Social Security is not going broke.
Inflation is not going to bankrupt you.
Medicare covers more than you realize.
Your savings may go further than you think.
You don’t need a million dollars to retire.
Now that we have that out of the way, let’s get pessimistic.
For about 50% of retiring Boomers, as soon as you retire you need to start spending a reasonable amount of savings each year. My rule of thumbs is to “spend the money the money is making.” If your CD is paying 2%, spend the 2%. If you stock and bond portfolio is returning an average of 5%, spend the 5%.
“But Dave,” I keep hearing, “nobody can guarantee the future. While what you say is logical and sensible, you never know what might happen.”
Ok. If that’s the way we want to think, let’s go down that road.
Joan Smith retires and starts spending her money in a responsible and reasonable manner, making sure never to spend the principal, but enjoying the interest and dividends her investments paid out.
She uses the money on things she enjoys- things that are important to her. She spends more time with the kids and grandkids. She spoils herself at the spa from time to time. She goes out to dinner with friends. She confidently lives her retired years, knowing that she has a plan in place.
In fact, as she reached her late 70’s she really started to spend some money (“You can’t take it with you”, she always said.). She bought a small condo for her sister who was recently widowed. She organized and financed a large cruise/family reunion with her extended family. Sure she was spending the principal, but she figured, “I’m not going to live forever.”
Then it happens. Early in her 90’s the money starts running out. “I never thought I would live this long,” she quipped. She was reduced to living on her social security, small pension, and the small amount of money left over.
Is she thinking to herself, “What a horrible mistake! I had such a great retirement. I enjoyed my kids and grandkids. I deepened relationships with people I love most. I helped people in need. But now here I am, living on a small fixed income.”?
Do you really think she would have looked upon her retirement spending as a mistake? Do you really think she will look back on her life with regret? Of course not! She’s 92 years old. Her bucket list has been achieved. She might not live high on the hog anymore. But she’s 92 years old.
Jane Smith has found herself in financial trouble. After making a few poor decisions (including investing in a new apartment project in Puerto Rico), she found herself with very limited savings in her late 60’s. Her daughter offered to let her Mom move into their home.
“This is my worst nightmare,” Jane thought to herself. “I am a burden to my children. I can’t believe this is actually happening to me.”
But, as Jane settled into her new life living with her daughter, son-in-law, and three grandkids, she discovered something awesome.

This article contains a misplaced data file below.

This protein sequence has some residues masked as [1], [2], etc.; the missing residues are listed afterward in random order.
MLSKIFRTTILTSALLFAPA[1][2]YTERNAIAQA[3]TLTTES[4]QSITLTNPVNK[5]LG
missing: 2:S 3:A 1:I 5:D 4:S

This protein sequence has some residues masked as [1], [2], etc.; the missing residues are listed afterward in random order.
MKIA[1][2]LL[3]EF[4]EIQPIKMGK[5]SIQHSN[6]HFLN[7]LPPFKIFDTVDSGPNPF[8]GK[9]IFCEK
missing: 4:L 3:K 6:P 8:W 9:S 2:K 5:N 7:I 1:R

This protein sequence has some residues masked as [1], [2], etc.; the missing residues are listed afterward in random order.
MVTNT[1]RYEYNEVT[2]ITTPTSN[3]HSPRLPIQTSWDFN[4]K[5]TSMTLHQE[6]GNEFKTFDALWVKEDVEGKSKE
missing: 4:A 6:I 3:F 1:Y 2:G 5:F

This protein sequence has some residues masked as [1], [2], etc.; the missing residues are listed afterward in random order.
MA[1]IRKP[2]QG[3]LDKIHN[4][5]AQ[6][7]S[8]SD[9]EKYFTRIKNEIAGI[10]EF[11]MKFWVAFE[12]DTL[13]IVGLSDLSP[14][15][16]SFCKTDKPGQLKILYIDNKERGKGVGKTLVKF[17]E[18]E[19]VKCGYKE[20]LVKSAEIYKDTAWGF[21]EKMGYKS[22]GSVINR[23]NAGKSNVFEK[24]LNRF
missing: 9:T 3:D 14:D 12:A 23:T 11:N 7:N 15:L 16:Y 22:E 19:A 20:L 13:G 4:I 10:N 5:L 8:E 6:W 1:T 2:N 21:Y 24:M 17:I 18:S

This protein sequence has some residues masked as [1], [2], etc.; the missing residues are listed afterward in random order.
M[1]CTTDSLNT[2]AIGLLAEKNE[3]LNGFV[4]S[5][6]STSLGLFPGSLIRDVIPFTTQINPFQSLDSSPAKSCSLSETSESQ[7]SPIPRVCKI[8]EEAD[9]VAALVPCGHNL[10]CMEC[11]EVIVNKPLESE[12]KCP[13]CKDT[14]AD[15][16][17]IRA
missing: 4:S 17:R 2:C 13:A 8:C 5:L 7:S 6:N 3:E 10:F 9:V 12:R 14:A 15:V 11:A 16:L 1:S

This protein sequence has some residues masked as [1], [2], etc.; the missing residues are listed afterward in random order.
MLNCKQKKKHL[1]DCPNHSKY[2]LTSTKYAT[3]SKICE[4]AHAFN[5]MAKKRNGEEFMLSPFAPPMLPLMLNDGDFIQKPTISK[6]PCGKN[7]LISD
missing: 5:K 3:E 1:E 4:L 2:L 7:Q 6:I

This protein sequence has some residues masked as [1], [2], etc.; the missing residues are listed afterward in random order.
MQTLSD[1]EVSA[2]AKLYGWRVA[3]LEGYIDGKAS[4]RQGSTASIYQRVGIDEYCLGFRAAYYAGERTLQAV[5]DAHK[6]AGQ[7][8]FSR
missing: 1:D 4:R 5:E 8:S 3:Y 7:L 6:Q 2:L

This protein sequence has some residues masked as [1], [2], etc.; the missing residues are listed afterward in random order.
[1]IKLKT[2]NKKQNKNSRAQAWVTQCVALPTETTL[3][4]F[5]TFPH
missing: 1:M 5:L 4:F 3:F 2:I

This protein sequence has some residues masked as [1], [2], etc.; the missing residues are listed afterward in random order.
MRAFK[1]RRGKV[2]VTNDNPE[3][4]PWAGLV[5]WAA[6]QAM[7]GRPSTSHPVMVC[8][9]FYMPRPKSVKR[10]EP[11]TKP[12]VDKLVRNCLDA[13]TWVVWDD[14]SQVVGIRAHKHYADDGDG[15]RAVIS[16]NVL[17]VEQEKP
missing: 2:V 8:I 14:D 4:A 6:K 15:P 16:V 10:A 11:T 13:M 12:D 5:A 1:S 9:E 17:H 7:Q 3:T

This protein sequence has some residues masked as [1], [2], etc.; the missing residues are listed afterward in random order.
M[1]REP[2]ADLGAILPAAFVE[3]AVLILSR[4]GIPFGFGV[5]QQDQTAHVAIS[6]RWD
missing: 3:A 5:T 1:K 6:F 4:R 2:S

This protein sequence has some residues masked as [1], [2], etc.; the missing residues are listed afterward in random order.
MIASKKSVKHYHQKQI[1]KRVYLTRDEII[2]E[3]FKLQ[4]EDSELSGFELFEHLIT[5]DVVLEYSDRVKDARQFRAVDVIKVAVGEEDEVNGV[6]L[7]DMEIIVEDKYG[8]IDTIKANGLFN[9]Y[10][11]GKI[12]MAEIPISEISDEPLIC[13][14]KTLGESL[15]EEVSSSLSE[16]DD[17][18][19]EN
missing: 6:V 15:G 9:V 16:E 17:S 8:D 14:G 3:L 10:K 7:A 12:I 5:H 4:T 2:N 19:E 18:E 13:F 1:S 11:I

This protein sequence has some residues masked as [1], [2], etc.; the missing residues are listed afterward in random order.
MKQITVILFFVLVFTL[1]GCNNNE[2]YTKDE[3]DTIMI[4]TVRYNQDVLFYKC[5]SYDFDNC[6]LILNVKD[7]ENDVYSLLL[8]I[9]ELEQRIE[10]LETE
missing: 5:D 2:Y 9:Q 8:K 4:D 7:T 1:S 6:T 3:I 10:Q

Living with her daughter was a joy. Her grandkids desperately needed more attention from their busy parents, and Jane was able to help out.
Her daughter felt blessed for helping out her Mom. Jane’s grandkids will be forever changed by her presence in their life. “Life is funny,” Jane chuckled to herself. “My worst fear ended up being one of the best things that ever happened to me.”
John Smith always worried that the economy was going to collapse. Once he retired, his worries got even more intense. “I’m not going to spend a nickel unless I have to. I am going to grow and defer this money as long as possible. Because you just never know….”
Well, in this example, John’s fears came true. The economy faltered. In fact, the country started to experience such economic devastation that the landscape of the U.S. started to look more like the Great Depression than the 21st century.
Banks began to fail. People, desperate for their money, begin rioting and looting. The stock market drops 80%. A majority of Americans begin to default on their mortgages. 30% of the population is homeless. Marauding bandits fill the streets, making a simple trip to the store an exercise in hand to hand combat.
John saw his investments and cash evaporate. The nightmare he had always imagined had arrived.
So my question is: Did it matter that John deferred and grew his savings? No. No, it did not.
If this scenario were to actually happen, we are all in the same boat.
In fact, if anything, John missed out on the only chance he had to enjoy the money. By the time economic Armageddon arrived, he lost everything anyway.
Janice Smith always worried about needing nursing home care. She never spent a penny of her savings. 20 years into her retirement, Janice developed dementia and ended up in a 24/7 nursing care facility.
The nursing home used up all of her money over the next few years. Janice, with the disease progressing, was completely unaware that her life savings were being drained. Looking back, maybe Janice should have used some of the money on things that were important to her while able.
Who do you want using your money?
A nursing home.
Your good-for-nothing son-in-law. (after your daughter inherits the money)